Brainerd City Council OKs applying for loan toward firefighter lawsuit settlement

The city is eligible for up to $250,000 through the League of Minnesota Cities Insurance Trust Loan Program to help cover some of the $1.9 million expense.

Brainerd firefighters stand on firetruck in bright pink t-shirts.
Brainerd Fire Department’s full-time equipment operators Mark Turner (left), Cory Zeien, Kevin Tengwall, Kurt Doree and Lance Davis are seen in a 2013 photo wearing their pink T-shirts to support the fight against breast and other cancers.
Brainerd Dispatch file photo
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BRAINERD — The city of Brainerd is expected to apply for a loan from the League of Minnesota Cities Insurance Trust to cover a portion of the lawsuit settlement owed to five former firefighters.

Finance Director Connie Hillman told the City Council’s Personnel and Finance Committee Tuesday, Sept. 6, the city qualifies for a loan of up to $250,000 from the program to cover an “extraordinary expense.”

The loan would have a zero percent interest rate if paid back within a year, or a 3% interest rate if paid back within five years.

“I really think that this is a good deal, considering that I think there’s going to be a cash flow issue, and we pay it back over five years or sooner if we can,” Hillman said. “... It’s small potatoes, but I think it’s a good plan for us to use right now because I am very worried about cash flow.”

After approving a settlement agreement last month, the city owes $3.9 million to the former fire department equipment operators who were terminated in 2015 when the city restructured its fire department from full time to paid on-call. The Minnesota Supreme Court ruled the move, which also dissolved the firefighters union, qualified as unfair labor practices. The city’s insurance with the League of Minnesota Cities will cover $2 million of the expense, leaving the city to come up with the remaining $1.9 million.


If the council were to levy for the expense in 2023, the property tax levy would increase by more than 25%, but there are a variety of options available for the council to pursue.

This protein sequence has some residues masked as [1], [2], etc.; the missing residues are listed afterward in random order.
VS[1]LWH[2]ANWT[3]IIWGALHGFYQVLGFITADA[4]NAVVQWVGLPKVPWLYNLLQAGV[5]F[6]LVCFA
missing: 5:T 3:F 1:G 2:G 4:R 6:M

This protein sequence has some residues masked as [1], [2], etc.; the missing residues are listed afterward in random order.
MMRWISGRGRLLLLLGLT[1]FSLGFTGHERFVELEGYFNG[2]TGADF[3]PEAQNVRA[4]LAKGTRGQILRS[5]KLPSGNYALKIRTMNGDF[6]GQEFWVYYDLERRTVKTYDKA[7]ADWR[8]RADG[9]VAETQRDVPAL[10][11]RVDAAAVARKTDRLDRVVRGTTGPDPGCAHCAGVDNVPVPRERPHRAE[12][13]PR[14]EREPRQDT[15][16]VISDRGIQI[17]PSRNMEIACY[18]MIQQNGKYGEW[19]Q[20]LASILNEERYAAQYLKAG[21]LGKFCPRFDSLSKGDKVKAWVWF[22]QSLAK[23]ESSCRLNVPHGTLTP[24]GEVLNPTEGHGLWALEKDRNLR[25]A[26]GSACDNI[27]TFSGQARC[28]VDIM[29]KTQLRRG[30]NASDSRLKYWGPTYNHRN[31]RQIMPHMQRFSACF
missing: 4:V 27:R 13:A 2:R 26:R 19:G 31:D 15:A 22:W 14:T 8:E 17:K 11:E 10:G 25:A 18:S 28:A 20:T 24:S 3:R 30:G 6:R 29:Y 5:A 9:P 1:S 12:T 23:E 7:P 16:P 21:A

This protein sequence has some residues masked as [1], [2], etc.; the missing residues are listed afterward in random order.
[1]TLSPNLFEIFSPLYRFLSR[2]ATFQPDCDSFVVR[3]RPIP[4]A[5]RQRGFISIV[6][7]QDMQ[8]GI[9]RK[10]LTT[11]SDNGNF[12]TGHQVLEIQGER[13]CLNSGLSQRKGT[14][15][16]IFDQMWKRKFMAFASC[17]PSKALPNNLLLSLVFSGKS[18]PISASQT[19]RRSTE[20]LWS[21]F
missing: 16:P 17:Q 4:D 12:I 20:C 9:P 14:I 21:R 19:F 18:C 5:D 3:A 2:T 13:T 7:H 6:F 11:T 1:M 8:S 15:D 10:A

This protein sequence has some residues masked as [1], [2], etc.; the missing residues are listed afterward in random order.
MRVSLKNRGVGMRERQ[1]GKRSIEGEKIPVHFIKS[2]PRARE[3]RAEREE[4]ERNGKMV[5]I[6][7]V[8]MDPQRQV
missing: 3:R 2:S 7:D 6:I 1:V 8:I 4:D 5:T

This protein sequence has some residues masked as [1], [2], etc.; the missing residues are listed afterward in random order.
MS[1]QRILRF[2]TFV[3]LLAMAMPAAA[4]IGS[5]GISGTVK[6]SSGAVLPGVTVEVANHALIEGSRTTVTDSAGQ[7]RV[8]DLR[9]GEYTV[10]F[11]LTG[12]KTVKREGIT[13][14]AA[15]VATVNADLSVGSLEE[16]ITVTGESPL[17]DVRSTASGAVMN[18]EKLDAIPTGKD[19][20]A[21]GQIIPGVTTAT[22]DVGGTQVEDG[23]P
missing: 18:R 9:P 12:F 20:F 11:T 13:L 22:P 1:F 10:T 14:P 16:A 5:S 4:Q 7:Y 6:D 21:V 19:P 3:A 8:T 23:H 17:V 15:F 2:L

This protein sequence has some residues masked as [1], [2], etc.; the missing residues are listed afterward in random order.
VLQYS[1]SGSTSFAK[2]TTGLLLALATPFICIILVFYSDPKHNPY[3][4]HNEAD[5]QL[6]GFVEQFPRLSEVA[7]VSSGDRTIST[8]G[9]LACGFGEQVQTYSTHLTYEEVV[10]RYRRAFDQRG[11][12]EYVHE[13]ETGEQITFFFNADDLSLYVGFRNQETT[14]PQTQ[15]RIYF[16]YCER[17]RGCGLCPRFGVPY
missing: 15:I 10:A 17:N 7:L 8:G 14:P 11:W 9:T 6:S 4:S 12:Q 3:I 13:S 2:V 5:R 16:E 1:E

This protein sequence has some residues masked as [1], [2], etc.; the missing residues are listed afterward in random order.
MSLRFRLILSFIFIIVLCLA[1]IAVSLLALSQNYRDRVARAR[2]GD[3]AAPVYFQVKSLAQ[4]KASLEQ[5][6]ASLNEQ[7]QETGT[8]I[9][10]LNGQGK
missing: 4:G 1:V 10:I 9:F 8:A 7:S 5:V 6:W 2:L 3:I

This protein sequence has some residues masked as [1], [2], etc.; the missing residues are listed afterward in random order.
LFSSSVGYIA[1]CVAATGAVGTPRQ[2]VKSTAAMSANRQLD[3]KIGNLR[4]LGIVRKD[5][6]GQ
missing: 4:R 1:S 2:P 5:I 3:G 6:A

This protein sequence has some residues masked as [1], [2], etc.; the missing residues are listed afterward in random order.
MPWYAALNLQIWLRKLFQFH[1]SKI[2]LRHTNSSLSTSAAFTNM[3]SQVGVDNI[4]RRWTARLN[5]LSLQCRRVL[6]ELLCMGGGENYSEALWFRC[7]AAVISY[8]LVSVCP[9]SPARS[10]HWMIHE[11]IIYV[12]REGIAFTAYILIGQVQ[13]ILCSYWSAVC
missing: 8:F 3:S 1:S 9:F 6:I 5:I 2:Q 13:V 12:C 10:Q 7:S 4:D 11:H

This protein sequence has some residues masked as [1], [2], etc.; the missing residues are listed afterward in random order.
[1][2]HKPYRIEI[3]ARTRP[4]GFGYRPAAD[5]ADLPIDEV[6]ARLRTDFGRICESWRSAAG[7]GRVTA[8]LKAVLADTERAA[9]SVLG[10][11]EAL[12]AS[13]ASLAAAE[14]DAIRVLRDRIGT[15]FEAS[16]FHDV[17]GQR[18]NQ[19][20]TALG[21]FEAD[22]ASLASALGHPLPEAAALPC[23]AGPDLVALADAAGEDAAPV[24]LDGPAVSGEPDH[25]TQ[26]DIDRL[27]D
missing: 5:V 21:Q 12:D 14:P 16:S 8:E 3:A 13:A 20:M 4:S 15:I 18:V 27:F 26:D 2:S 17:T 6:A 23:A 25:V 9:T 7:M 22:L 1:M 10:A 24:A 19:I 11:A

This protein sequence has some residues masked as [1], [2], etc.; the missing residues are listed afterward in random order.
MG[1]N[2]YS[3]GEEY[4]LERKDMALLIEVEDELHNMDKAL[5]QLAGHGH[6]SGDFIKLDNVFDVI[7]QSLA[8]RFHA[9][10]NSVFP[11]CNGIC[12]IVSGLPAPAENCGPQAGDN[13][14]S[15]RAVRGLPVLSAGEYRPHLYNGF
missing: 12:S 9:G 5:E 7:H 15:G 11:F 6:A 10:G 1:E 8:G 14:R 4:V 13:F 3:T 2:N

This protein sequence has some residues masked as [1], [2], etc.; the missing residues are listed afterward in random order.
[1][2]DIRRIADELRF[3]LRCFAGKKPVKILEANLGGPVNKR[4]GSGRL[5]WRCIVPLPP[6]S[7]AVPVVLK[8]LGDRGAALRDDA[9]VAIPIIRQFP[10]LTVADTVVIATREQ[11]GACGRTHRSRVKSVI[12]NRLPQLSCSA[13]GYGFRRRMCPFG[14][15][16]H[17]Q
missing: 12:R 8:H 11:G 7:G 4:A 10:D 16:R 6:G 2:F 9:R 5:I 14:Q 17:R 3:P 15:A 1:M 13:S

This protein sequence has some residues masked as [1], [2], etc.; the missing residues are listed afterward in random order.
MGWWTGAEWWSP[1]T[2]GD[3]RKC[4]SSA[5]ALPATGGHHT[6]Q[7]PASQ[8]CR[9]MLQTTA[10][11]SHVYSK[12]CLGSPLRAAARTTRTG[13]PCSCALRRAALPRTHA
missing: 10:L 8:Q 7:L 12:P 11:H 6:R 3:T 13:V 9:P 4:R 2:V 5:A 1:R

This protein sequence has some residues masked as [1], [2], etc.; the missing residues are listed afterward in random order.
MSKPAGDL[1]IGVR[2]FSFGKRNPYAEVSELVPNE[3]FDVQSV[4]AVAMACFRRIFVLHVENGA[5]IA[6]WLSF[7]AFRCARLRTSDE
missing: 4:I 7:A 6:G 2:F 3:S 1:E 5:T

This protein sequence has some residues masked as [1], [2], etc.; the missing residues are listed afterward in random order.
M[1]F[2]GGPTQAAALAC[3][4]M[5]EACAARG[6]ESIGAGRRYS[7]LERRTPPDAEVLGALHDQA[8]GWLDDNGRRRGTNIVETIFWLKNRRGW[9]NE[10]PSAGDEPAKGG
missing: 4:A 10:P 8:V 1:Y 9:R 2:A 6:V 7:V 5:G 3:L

Ideas mentioned at a budget workshop last week include borrowing funds from Brainerd Public Utilities, using money from the general fund, transferring money from the city’s insurance fund, using money from the city’s Economic Initiatives Fund, levying for the sum over several years, issuing settlement bonds or delaying all capital expenses for 2023 until 2024.

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Council members authorized staff to apply for the loan program Tuesday, though Hillman said she will not do so until she knows how the city is to pay the money out.

While the council and firefighter’s union agreed on settlement terms, a judge must still sign off on the final agreement, which will state when and how the money is to be paid. That action is expected to happen within 30-60 days of the council’s approval, which came Aug.15.

The council formally put the option of settlement bonds on the table Tuesday as well, by approving a resolution allowing the city to reimburse itself from any bond proceeds if debt is issued after the settlement payment is made.

“I’m not saying that we’re going to issue bonds to pay for the lawsuit,” Hillman said. “It’s just covering our bases in case we do decide to issue bonds.”

Personnel and Finance Chair Gabe Johnson voted for the resolution as a technical step in the process but said he would not be in favor of issuing bonds.

“We have the flexibility,” he said. “We have the ARPA (American Rescue Plan Act) funds, we have the capital funds. We shouldn’t be issuing debt for this, but I’ll vote on this motion just in case something crazy comes up.”


Lawsuit background

The council began discussions on restructuring the department in 2010 because of a budget deficit and pulled the trigger on the idea in 2015.

Along with rising costs, council members at the time cited response times and the need to buy new equipment as the reasoning behind their decision. Johnson and Council President Kelly Bevans are the last two current members who were on the council at the time of the decision.

Firefighters Union Local 4725 and President Mark Turner — one of the full-time firefighters — sued the city in January 2016 , asserting the city participated in unfair labor practices and violated various laws with the restructuring.

A district court decision originally ruled in favor of Brainerd, but the Court of Appeals reversed the ruling. The Minnesota Supreme Court affirmed the Court of Appeals ruling in 2019, sending the case back to district court for a decision on a remedy.

Judge Patricia A. Aanes granted several motions for summary judgment on behalf of the firefighters union in March 2022, stating the firefighters were entitled to be reinstated and seek monetary damages from the time of the dissolution in 2015 through 2023, the date to which the union’s future contracts would have extended.

THERESA BOURKE may be reached at or 218-855-5860. Follow her on Twitter at .

Theresa Bourke started working at the Dispatch in July 2018, covering Brainerd city government and area education, including Brainerd Public Schools and Central Lakes College.
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